HERCEPTIN has greatly improved survival rates in breast cancer. Unlike traditional drugs like aspirin that are made using chemical processes, this lifesaver is made using biological processes directed by genetically modified cells.
Such technologically intensive drugs are called biologics and are very pricey. Herceptin, made by Genentech in Tuas, costs $3,000 to $5,000 a month.
But even when it goes off-patent, its generic replacements may not be much cheaper because of the genetic technology needed to make them. This involves engineering the DNA of host cells (bacteria or yeast or human cells) to produce proteins of specified shapes and structures that bind to unique cell targets. For example, Herceptin binds to the Her-2 “growth switch” on breast cancer cells.
In effect, such host cells make these unique proteins by following a recipe provided by their modified DNA. However, two host cells of the same type having the same recipe will make proteins that may differ slightly from one another due to prevailing environmental factors.
Why? Even if you had a celebrity chef’s recipe for his signature dish, you will never quite replicate his masterpiece. Tiny variations in time and temperature he adopts, his self-cultivated herbs or self-made yogurt and so on determine the final taste. Just as your dish will never be exactly like his, generics of Herceptin, say, will not be exactly the same.
Such follow-on versions of original biologics are not called generics but “biosimilars”, a term heard a lot at the BioPharma Asia convention held this week here as biosimilars look like a good business category for local lifescience firms to leverage on as a business opportunity.
Whereas traditional drugs like aspirin are small molecules made using well-characterised chemical processes, biologics are huge molecules (of proteins) made using less predictable biological processes that go on inside living cells.
The two classes of molecules differ greatly in size and complexity. A convention speaker, Dr Wassim Nashabeh of Genentech, likened aspirin and Herceptin to a bicycle and a private jet in size and complexity. More than just strings of atoms, protein molecules are folded in complex 3-D ways. This folding is what makes a raw egg different from a cooked one. While the two forms are chemically identical, heat changes the molecular folding, thus changing the egg’s properties.
Traditional generics of aspirin, say, are copycat versions of the actual original molecule as it can be precisely replicated using standardised chemical processes.
By contrast, because biologics are made by specially engineered living cells, their molecular shapes and structures can vary within certain limits from batch to batch even when they are made in the very same facility. Thus a biosimilar that can do the same thing as the original biologic does not have exactly the same molecular structure. Each step in a biologic’s manufacturing process contributes to its complexity and functionality.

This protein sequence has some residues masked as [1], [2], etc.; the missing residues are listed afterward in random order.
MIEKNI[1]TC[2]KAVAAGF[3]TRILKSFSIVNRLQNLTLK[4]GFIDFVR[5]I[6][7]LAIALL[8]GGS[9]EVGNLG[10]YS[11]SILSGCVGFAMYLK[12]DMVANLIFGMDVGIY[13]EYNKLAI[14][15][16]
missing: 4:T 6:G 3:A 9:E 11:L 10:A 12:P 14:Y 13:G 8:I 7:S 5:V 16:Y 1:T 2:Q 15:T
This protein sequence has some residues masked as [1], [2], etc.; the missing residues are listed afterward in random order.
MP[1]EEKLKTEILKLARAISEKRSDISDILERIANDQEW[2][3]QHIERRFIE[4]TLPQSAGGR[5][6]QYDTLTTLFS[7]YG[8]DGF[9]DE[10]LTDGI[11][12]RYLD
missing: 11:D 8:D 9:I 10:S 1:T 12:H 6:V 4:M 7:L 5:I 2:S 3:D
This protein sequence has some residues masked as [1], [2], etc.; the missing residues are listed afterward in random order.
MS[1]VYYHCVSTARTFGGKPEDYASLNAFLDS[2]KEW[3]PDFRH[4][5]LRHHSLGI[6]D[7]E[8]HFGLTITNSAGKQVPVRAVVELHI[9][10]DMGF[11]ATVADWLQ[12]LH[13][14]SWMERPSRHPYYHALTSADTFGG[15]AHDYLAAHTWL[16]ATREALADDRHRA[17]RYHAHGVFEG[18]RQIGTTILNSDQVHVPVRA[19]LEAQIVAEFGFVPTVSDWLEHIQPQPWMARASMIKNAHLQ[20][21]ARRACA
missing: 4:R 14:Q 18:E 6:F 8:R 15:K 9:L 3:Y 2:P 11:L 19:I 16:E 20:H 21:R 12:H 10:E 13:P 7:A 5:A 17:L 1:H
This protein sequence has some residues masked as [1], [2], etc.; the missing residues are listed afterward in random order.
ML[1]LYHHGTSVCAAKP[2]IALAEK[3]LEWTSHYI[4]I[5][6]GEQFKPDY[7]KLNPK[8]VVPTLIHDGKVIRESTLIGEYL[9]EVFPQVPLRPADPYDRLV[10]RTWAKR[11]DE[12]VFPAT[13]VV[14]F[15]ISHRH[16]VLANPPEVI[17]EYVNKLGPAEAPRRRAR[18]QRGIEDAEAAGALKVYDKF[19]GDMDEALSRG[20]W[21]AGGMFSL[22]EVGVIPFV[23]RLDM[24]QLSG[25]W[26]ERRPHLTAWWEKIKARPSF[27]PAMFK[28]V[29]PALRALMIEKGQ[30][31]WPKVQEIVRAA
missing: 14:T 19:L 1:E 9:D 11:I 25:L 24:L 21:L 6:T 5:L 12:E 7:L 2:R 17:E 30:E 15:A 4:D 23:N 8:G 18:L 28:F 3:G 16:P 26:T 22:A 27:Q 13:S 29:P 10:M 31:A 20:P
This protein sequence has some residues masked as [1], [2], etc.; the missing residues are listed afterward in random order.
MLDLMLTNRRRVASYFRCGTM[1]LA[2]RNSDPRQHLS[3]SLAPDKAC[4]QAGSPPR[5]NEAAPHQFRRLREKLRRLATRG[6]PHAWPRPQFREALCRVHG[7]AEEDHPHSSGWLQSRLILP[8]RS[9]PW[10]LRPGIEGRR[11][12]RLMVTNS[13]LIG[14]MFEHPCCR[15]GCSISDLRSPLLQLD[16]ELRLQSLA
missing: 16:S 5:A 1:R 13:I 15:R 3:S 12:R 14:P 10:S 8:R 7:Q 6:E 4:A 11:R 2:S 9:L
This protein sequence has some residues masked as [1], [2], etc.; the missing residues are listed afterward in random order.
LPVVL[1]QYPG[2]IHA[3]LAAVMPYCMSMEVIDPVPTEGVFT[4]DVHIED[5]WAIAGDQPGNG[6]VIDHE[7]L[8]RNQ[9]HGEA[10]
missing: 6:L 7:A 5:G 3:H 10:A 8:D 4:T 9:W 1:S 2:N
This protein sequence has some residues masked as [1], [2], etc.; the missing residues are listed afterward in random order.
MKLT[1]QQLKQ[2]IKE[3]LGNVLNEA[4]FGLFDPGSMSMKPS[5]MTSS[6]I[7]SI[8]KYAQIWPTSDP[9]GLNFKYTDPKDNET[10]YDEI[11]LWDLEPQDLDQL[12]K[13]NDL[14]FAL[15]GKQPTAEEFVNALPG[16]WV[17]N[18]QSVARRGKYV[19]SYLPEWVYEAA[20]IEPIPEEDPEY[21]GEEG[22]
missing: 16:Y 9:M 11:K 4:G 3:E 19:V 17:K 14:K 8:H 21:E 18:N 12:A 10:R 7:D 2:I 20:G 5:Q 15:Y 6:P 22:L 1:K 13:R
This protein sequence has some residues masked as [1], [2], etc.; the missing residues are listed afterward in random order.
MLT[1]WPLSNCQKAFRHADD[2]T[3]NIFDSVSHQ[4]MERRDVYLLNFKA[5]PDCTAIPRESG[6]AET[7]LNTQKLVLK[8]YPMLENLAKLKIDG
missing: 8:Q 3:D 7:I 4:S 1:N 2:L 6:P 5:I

Countries have now passed laws that lay down rules on how to determine if a biosimilar is functionally equivalent to its original biologic. In the European Union (EU), a biosimilar law came into effect in 2006. Singapore put in place rules modelled after the EU in 2009.
The United States law came into effect in 2010 while its specific regulations were only issued last week.
The EU has approved 14 biosimilars while the US has approved none yet. Singapore basically allows those approved by the EU and US to be used here.
These laws enable a biosimilar to get regulatory approval in a much shorter timeframe than the original biologic. As several original biologics are coming off-patent by 2016, biosimilars present a great business opportunity.
In fact, given that a biosimilar is somewhat different from the original biologic in its molecular composition and the biological process by which it is made, some legal experts feel it may not even infringe the original’s patents. Yet drug regulators would consider it similar enough in safety and efficacy to be approved faster.
Experts say that while an original biologic may cost US$150 million (S$190 million) to US$250 million to bring to market, a biosimilar may cost only US$25 million to US$75 million. One reason is that an abbreviated approval pathway means that large clinical trials are bypassed.
Still, their greater complexity means that biosimilars present much higher costs of entry than traditional generics. As such, economists project relatively fewer biosimilar entrants than traditional generics that sprout when a traditional best-selling chemical drug like Lipitor goes off-patent.
This means that biosimilars will not be price- discounted as steeply as traditional generics. If so, biosimilar competition with biologic originals will look less like generic versus branded, and more like branded versus branded. This means that consumers might end up paying more for biosimilars than they would if biosimilars were just chemical generics.
This is so in the current market for the off-patent growth hormone (a biologic but one less complex than Herceptin), where biosimilars are competing against the original based not on price but ease of use such as needle-less pen dispensers.
Such competitive scenarios imply that biosimilars could mean much bang for buck for a small player like Singapore.
Credits: Andy Ho, The Straits Times, Singapore, 24 March 2012